S.Korea haggles with U.S. on soldier who ducked Iraq

SEOUL Thu Mar 15, 2007 10:26am EDT

A South Korean soldier (R) looks at a North Korean soldier standing guard behind a concrete border in the truce village of Panmunjom in the demilitarized zone separating the two Koreas, in this November 1, 2006 file picture. A South Korean soldier may be a U.S. military deserter after he left his U.S. base and joined the South Korean army, apparently to avoid a tour of duty in Iraq, the defense ministry in Seoul said on Thursday. REUTERS/Lee Jae-Won

A South Korean soldier (R) looks at a North Korean soldier standing guard behind a concrete border in the truce village of Panmunjom in the demilitarized zone separating the two Koreas, in this November 1, 2006 file picture. A South Korean soldier may be a U.S. military deserter after he left his U.S. base and joined the South Korean army, apparently to avoid a tour of duty in Iraq, the defense ministry in Seoul said on Thursday.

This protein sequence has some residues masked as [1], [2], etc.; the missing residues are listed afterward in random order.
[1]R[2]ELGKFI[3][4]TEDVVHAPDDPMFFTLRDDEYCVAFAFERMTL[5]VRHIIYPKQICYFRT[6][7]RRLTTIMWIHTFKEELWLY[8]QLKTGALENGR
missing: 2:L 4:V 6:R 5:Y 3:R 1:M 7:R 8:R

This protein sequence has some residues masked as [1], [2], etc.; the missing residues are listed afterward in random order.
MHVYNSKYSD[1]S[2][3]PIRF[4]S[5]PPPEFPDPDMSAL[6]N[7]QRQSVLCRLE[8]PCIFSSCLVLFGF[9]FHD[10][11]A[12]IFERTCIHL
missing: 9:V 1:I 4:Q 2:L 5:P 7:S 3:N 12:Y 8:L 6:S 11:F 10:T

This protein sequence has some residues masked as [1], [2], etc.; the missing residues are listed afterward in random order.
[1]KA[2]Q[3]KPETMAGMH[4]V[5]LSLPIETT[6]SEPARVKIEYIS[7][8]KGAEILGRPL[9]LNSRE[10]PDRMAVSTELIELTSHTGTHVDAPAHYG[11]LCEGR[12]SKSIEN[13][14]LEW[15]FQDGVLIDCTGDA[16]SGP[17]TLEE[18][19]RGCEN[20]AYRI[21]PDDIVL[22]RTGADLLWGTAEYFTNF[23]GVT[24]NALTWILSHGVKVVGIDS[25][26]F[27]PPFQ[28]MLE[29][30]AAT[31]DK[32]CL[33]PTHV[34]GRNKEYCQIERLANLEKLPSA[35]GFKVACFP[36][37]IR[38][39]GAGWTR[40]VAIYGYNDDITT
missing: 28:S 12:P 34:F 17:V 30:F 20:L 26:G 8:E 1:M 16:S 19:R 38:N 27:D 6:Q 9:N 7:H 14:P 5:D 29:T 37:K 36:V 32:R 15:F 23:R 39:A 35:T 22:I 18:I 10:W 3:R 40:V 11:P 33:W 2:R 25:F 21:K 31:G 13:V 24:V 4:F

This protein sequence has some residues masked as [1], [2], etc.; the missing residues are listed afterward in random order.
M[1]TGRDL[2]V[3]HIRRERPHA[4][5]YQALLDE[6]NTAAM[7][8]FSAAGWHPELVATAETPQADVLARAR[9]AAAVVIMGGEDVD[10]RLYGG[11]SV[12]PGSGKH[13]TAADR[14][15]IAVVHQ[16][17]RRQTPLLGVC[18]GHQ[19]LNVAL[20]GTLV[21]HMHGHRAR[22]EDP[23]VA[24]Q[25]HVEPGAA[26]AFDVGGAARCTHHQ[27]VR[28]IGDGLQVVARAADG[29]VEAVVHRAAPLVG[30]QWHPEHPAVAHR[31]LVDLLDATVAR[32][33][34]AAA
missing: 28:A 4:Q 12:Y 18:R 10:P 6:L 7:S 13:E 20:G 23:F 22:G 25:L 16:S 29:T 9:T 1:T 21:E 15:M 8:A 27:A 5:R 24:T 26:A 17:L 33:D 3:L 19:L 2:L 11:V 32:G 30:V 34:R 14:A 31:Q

Credit: Reuters/Lee Jae-Won

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SEOUL (Reuters) - A South Korean soldier may be a U.S. military deserter after he left his U.S. base and joined the South Korean army, apparently to avoid a tour of duty in Iraq, the defense ministry in Seoul said on Thursday.

The South Korean army private second class, whose identity was given only as Kim, joined the U.S. military in 2003 to become a permanent U.S. citizen on condition that he would serve in Iraq, a ministry official said.

In 2005, he visited his home country on leave just before his U.S. unit was to be deployed to Iraq and never went back, the South Korean defense ministry official.

Instead, as he still held a South Korean passport, he was called up by the South Korean military and began serving late last year due to mandatory military enlistment.

Kim's trouble with the U.S. military came to the surface when he went to the U.S. army headquarters in Seoul this month hoping to clear his name but was arrested on the spot.

"His status with the U.S. military is unclear, but he is definitely in the South Korean military," the South Korean official said, adding Kim had been bailed out and was back at his base awaiting the two militaries to work it out.

A U.S. military spokesman in Seoul declined to comment on Kim's case, saying: "This just has not happened before."

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